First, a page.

Lost cities, like hidden treasures, have disappeared or been abandoned throughout history due to natural disasters, wars, or time. These cities have fascinating stories and have been sought after over the years. This journey explores these lost cities, uncovering their histories, reasons for disappearance, and how they were found, teaching us about the past and our curiosity.
Table of Contents
Here are some lost cities of the world:
Atlantis is a legendary city first mentioned by an ancient Greek philosopher named Plato. He described it as an incredibly advanced civilization, but its exact location remains a mystery. According to Plato’s writings, Atlantis was a powerful island nation that, due to its greed and arrogance, was said to have disappeared beneath the ocean in a single day and night. However, the existence and location of Atlantis have never been definitively proven, leading many to consider it a myth or allegory.
Pompeii was an ancient Roman city located in what is now Italy. In 79 AD, the nearby volcano Mount Vesuvius erupted, burying the city under a thick layer of volcanic ash and debris. This sudden catastrophe preserved the city remarkably well, freezing it in time. Excavations of Pompeii, which began in the 18th century, have uncovered homes, streets, frescoes, and even the remains of its residents, providing valuable insights into daily life during the Roman Empire.
3. Machu Picchu
Machu Picchu is a historic city situated high in the Andes Mountains of Peru. It was built by the Inca civilization around the 15th century but was later abandoned, likely due to Spanish conquest and colonization. For centuries, Machu Picchu lay hidden from the world until its rediscovery in 1911 by American explorer Hiram Bingham. It is celebrated for its intricate stone structures and terraces, offering a glimpse into Inca engineering and culture.
Petra is an ancient city located in Jordan known for its unique rock-cut architecture. It was the capital of the Nabatean Kingdom and a thriving trading hub. The most famous structure in Petra is “The Treasury,” which is a monumental building carved into a rose-red cliff. After being forgotten for centuries, Swiss explorer Johann Ludwig Burckhardt rediscovered Petra in 1812, revealing its exceptional craftsmanship and beauty.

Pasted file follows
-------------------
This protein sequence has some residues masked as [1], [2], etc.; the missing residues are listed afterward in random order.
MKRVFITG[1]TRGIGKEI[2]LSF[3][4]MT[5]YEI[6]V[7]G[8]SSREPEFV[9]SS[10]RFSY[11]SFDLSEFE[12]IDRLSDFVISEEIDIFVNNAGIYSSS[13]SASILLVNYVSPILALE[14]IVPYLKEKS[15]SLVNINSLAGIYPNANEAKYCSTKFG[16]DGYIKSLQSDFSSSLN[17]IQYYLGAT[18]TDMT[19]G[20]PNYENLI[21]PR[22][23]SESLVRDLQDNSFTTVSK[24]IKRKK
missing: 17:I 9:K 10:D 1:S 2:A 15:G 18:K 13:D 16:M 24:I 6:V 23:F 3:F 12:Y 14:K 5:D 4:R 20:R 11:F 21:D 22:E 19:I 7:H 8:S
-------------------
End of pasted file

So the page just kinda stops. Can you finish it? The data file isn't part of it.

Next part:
Angkor was the capital of the Khmer Empire in Cambodia, flourishing between the 9th and 15th centuries. It was home to remarkable temples, including the enormous Angkor Wat. After being abandoned and slowly overtaken by the surrounding jungle, French explorers re-discovered it in the 19th century. Angkor’s temples are renowned for their grandeur and historical significance.
Troy is an ancient city in what is now Turkey. It gained fame through the epic poems “The Iliad” and “The Odyssey” by Homer, which described the Trojan War. For a long time, people believed Troy was a fictional place, but in the 19th century, German archaeologist Heinrich Schliemann found the real city. His discoveries confirmed the historical basis of the ancient tales and shed light on the ancient world.
7. Mesa Verde
Mesa Verde is a historic site in Colorado, USA, where the Ancestral Puebloans built homes in the cliffs during the 6th to 12th centuries. These cliff dwellings were eventually abandoned, and Mesa Verde became a national park. The well-preserved structures provide a glimpse into the lives of the people who once called this area home.
Herculaneum, like Pompeii, was an ancient Roman town near Mount Vesuvius in Italy. It was also destroyed by the eruption in 79 AD. Herculaneum is known for its excellent preservation, including intact buildings, mosaics, and even carbonized wood. It offers valuable insights into Roman daily life.
Palenque is an ancient Maya city in the Mexican state of Chiapas. It was a prominent city during the Classic period of Maya civilization. Abandoned and concealed by the jungle, it was rediscovered in the 18th century. Palenque boasts impressive Maya architecture and intricate sculptures.
Great Zimbabwe is an archaeological site in modern-day Zimbabwe, once the capital of a medieval kingdom between the 11th and 15th centuries. The site is characterized by massive stone walls constructed without mortar, showcasing advanced architectural and engineering skills. It remained hidden until its rediscovery and is now recognized as a UNESCO World Heritage Site.
These lost cities have fascinating stories of their rise, fall, and rediscovery, and they offer valuable insights into the history, cultures, and architectural achievements of ancient civilizations.
Q1. What is the most famous lost city?
A. Machu Picchu, a 15th-century Inca citadel in Peru’s Eastern Cordillera, is the most famous lost city globally, known as the “Lost City of the Incas.
Q2. What is the oldest city found?
A. The oldest inhabited city is Jericho, located in the Palestinian West Bank, with a history spanning 10,000 BCE to the present. It is known for its oldest protective wall. The world’s oldest city is difficult to determine due to fluid arguments, with Aleppo, Faiyum, and Faiyum being contenders.
Q3. Is there a city of gold?
A. Legends of gold cities exist worldwide, including the famous El Dorado in South America, which originated from the Muisca people’s tradition of covering themselves in gold dust and jumping into Lake Guatavitá. Despite numerous attempts to find it, it remains a legend. Other legends include the lost city of Zerzura in the Sahara Desert.